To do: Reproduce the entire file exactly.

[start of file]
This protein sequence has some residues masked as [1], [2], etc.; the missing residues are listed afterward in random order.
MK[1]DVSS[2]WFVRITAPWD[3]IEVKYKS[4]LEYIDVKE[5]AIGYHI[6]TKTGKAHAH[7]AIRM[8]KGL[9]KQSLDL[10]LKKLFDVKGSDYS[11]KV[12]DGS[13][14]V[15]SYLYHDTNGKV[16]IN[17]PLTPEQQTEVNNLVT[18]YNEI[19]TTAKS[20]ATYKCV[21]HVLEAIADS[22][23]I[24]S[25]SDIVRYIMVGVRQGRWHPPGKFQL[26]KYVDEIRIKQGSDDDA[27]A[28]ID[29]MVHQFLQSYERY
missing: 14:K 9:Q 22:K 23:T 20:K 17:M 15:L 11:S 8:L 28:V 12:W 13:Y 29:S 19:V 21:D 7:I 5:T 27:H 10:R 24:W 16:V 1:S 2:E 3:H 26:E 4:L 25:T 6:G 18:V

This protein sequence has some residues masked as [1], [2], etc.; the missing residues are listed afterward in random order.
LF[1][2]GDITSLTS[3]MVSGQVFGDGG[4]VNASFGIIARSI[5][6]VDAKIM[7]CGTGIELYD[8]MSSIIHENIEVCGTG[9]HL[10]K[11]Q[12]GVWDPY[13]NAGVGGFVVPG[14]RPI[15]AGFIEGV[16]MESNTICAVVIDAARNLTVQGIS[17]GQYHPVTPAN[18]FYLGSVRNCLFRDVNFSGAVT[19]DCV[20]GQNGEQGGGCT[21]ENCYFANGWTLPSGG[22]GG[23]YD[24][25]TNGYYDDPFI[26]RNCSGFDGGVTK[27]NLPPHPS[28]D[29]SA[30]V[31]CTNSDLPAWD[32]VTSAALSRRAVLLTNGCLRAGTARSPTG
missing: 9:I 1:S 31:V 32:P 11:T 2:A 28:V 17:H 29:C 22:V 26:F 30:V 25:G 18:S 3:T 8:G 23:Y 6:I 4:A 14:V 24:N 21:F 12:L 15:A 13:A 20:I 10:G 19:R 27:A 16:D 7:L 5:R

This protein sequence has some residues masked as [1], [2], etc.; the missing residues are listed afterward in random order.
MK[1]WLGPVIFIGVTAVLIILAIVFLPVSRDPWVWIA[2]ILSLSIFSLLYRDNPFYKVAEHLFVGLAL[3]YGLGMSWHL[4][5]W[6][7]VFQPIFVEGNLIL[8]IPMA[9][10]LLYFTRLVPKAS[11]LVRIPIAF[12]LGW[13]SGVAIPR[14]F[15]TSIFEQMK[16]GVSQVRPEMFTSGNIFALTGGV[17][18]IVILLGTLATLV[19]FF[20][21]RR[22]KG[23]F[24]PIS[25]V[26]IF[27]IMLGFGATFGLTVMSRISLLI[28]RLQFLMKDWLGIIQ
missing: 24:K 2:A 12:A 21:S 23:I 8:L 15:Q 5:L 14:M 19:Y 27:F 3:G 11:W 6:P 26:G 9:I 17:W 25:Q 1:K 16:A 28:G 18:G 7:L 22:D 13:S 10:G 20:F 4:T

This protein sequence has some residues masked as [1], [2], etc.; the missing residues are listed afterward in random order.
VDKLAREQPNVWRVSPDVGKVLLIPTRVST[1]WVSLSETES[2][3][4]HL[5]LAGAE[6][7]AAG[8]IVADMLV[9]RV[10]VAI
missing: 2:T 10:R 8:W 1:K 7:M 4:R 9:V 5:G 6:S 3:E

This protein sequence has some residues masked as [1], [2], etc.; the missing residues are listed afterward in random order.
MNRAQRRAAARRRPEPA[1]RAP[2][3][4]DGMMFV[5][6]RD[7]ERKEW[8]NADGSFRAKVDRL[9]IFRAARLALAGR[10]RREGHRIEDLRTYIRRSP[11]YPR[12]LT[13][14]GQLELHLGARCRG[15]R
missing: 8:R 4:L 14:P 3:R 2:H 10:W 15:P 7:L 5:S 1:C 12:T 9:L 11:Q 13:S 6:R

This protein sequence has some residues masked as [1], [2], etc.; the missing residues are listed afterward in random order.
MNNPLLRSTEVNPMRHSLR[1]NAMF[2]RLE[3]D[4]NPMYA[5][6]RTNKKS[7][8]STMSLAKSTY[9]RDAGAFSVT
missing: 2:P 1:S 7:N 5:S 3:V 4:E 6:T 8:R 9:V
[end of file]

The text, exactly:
This protein sequence has some residues masked as [1], [2], etc.; the missing residues are listed afterward in random order.
MK[1]DVSS[2]WFVRITAPWD[3]IEVKYKS[4]LEYIDVKE[5]AIGYHI[6]TKTGKAHAH[7]AIRM[8]KGL[9]KQSLDL[10]LKKLFDVKGSDYS[11]KV[12]DGS[13][14]V[15]SYLYHDTNGKV[16]IN[17]PLTPEQQTEVNNLVT[18]YNEI[19]TTAKS[20]ATYKCV[21]HVLEAIADS[22][23]I[24]S[25]SDIVRYIMVGVRQGRWHPPGKFQL[26]KYVDEIRIKQGSDDDA[27]A[28]ID[29]MVHQFLQSYERY
missing: 14:K 9:Q 22:K 23:T 20:K 17:M 15:L 11:S 8:L 28:V 12:W 13:Y 29:S 19:V 21:D 7:I 5:T 27:H 10:R 24:W 16:V 1:S 2:E 3:H 26:E 4:L 25:T 6:G 18:V

This protein sequence has some residues masked as [1], [2], etc.; the missing residues are listed afterward in random order.
LF[1][2]GDITSLTS[3]MVSGQVFGDGG[4]VNASFGIIARSI[5][6]VDAKIM[7]CGTGIELYD[8]MSSIIHENIEVCGTG[9]HL[10]K[11]Q[12]GVWDPY[13]NAGVGGFVVPG[14]RPI[15]AGFIEGV[16]MESNTICAVVIDAARNLTVQGIS[17]GQYHPVTPAN[18]FYLGSVRNCLFRDVNFSGAVT[19]DCV[20]GQNGEQGGGCT[21]ENCYFANGWTLPSGG[22]GG[23]YD[24][25]TNGYYDDPFI[26]RNCSGFDGGVTK[27]NLPPHPS[28]D[29]SA[30]V[31]CTNSDLPAWD[32]VTSAALSRRAVLLTNGCLRAGTARSPTG
missing: 9:I 1:S 31:V 32:P 11:T 2:A 28:V 17:H 29:C 22:V 26:F 30:V 25:G 18:S 3:T 8:G 23:Y 6:I 4:A 14:V 24:N 21:F 12:L 15:A 13:A 20:I 10:G 19:R 27:A 16:D 7:L 5:R

This protein sequence has some residues masked as [1], [2], etc.; the missing residues are listed afterward in random order.
MK[1]WLGPVIFIGVTAVLIILAIVFLPVSRDPWVWIA[2]ILSLSIFSLLYRDNPFYKVAEHLFVGLAL[3]YGLGMSWHL[4][5]W[6][7]VFQPIFVEGNLIL[8]IPMA[9][10]LLYFTRLVPKAS[11]LVRIPIAF[12]LGW[13]SGVAIPR[14]F[15]TSIFEQMK[16]GVSQVRPEMFTSGNIFALTGGV[17][18]IVILLGTLATLV[19]FF[20][21]RR[22]KG[23]F[24]PIS[25]V[26]IF[27]IMLGFGATFGLTVMSRISLLI[28]RLQFLMKDWLGIIQ
missing: 24:K 2:A 12:A 21:S 23:I 8:L 15:Q 5:L 14:M 19:Y 27:F 3:G 11:W 6:P 26:G 9:I 17:W 25:Q 1:K 16:A 28:G 18:G 7:L 22:D 13:S 10:G 20:F 4:T

This protein sequence has some residues masked as [1], [2], etc.; the missing residues are listed afterward in random order.
VDKLAREQPNVWRVSPDVGKVLLIPTRVST[1]WVSLSETES[2][3][4]HL[5]LAGAE[6][7]AAG[8]IVADMLV[9]RV[10]VAI
missing: 2:T 10:R 8:W 1:K 7:M 4:R 9:V 5:G 6:S 3:E

This protein sequence has some residues masked as [1], [2], etc.; the missing residues are listed afterward in random order.
MNRAQRRAAARRRPEPA[1]RAP[2][3][4]DGMMFV[5][6]RD[7]ERKEW[8]NADGSFRAKVDRL[9]IFRAARLALAGR[10]RREGHRIEDLRTYIRRSP[11]YPR[12]LT[13][14]GQLELHLGARCRG[15]R
missing: 8:R 4:L 14:P 3:R 2:H 10:W 15:P 7:L 5:S 1:C 12:T 9:L 11:Q 13:S 6:R

This protein sequence has some residues masked as [1], [2], etc.; the missing residues are listed afterward in random order.
MNNPLLRSTEVNPMRHSLR[1]NAMF[2]RLE[3]D[4]NPMYA[5][6]RTNKKS[7][8]STMSLAKSTY[9]RDAGAFSVT
missing: 2:P 1:S 7:N 5:S 3:V 4:E 6:T 8:R 9:V